The Allstate Foundation Encourages Youth Empowerment with Good Starts Young Program

by Jan Lee
Oct 10, 2018 9:30 AM ET
Article

Mary-Pat Hector was 13 years old when she decided she had to do something to stop the gun violence that was riddling her Atlanta, Georgia neighborhood.

“She was determined to generate awareness for the issue and caught the attention of supporters who enabled her to develop a billboard campaign in Atlanta to help spread the word about the violence epidemic,” said Laura Freveletti, senior program officer of The Allstate Foundation’s Good Starts Young program.

“I wanted to create billboards so people could see themselves, see it happening to them,” Hector said, who was able to erect 50 billboards across the city of Atlanta to not only shine a spotlight on the problem of gun violence, but encourage people to look at the issue with fresh eyes.

Now a sophomore in college, Hector has created a nonprofit to publicize the issue further. She also ran for local office, becoming one of the youngest candidates to run in Atlanta’s history. Although she didn’t win the election, Freveletti said, Hector hasn’t slowed down one bit.

“She continues her pursuit of raising awareness and encouraging others to speak out about violence and violence-reduction methods,” Freveletti said.

To help with her goal, The Allstate Foundation awarded Hector’s nonprofit $10,000 to continue her work – both in Atlanta and in other cities plagued by violence in the U.S.

“Her accomplishment as a teenager is a prime example of what can happen when youth are empowered to lead, are given tools and resources, and use their influence to make a positive difference in their communities,” said Freveletti. The goal of The Allstate Foundation’s Good Starts Young program is to inspire the next generation of leaders and develop their social and emotional learning skills, which are things like resilience and grit, self-awareness and self-management, and teamwork and conflict resolution.

Research shows that for a young person to succeed in life, social and emotional learning skills are as – if not even more important – than academic achievement. With these skills, youth are empowered to succeed and become our future leaders.

Freveletti says one of the reasons for the program’s ongoing success is its ability to network with organizations with similar goals. Organizations like WE Charity, which helps to empower youth through rallies, educational forums, and volunteerism have been instrumental in equipping kids with the learning tools that researchers have found are critical to their success.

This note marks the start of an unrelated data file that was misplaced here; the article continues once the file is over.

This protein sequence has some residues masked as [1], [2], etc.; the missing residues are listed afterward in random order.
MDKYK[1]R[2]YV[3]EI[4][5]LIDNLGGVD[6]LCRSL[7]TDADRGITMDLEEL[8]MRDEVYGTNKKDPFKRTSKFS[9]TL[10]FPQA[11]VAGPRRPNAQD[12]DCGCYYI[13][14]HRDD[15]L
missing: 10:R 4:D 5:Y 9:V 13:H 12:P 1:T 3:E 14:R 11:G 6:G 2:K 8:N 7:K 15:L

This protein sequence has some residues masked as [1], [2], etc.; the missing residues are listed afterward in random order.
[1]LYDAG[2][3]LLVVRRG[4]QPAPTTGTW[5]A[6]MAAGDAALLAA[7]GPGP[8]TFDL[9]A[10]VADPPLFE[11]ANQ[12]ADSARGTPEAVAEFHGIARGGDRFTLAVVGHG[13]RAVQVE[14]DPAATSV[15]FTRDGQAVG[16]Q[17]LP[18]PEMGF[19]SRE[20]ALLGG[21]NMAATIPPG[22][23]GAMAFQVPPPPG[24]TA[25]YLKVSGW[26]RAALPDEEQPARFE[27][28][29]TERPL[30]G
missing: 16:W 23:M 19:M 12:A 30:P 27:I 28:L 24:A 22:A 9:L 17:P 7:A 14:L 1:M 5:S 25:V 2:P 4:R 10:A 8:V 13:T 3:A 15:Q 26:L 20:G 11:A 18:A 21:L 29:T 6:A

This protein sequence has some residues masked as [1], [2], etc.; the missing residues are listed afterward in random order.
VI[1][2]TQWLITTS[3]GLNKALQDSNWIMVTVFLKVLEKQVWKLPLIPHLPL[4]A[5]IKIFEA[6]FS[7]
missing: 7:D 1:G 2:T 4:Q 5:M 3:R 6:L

“We underwrite rallies and educational forums to provide inspiration and instruction with a dose of fun for young people,” said Freveletti. The Allstate Foundation has found that storytelling can be a powerful vehicle for lifting spirits and building courage.

“We tell stories about youth who are challenging inequity and solving issues in their schools and communities across the country; stories about students who have stepped up to take part in rebuilding their community, and are addressing bullying, homelessness, and food scarcity. We try to amplify these stories to show the good work youth are doing in the world and inspire other young people to do that work as well,” said Freveletti.

In doing so, The Allstate Foundation and its partners are building a platform for service-learning and social and emotional learning skills. Programs like WE Volunteer Now teach kids the value of being part of, and making a positive impact on, their community while equipping them with skills to be successful in life.

The Allstate Foundation also partners with the Collaborative Academic Social Emotional Learning (CASEL), which is a resource for school districts, principals and administrators throughout the country to ensure that social and emotional learning is factored into curriculum guidelines, classroom activities and school culture.

“Research and best practice shows that the combination of volunteer service and development of social and emotional learning skills enhances the likelihood for youth to succeed in the future,” Freveletti said.

For high school graduation and entrance to college, many students need real volunteering experience. Volunteering allows young people to meet new people, experience new cultures, find new friends, make connections and build references, which is so important. We know that volunteering lets them gain new skills and build confidence. It allows them to stretch their current perspectives in new environments.”

Later this fall, The Allstate Foundation embarks on another phase of its work, said Freveletti, with a national campaign to highlight the importance of social and emotional learning for youth. They will be launching the campaign at the National Mall in Washington, D.C. “Our goal is to get families talking about the importance of these skills in helping youth realize their goals in life.”

Dovetailing with that effort will be CASEL’s first international conference on social and emotional learning in 2019, which The Allstate Foundation is helping to launch. “We are really excited about being the engine that allows this valuable information sharing and collaboration to take place and to get families and schools to start taking action to ensure youth build these life-enhancing skills,” said Freveletti.

“We set a goal to engage 25 percent of young people (ages 10-18) in The Allstate Foundation Good Starts Young-supported programs that develop social and emotional learning skills in the U.S.in the next few years,” she said. “We’d like to see schools and communities across the U.S. increase access to social and emotional learning resources before, during and after school.”

The Allstate Foundation hopes to meet that goal by 2021, eight short years since it launched the initiative.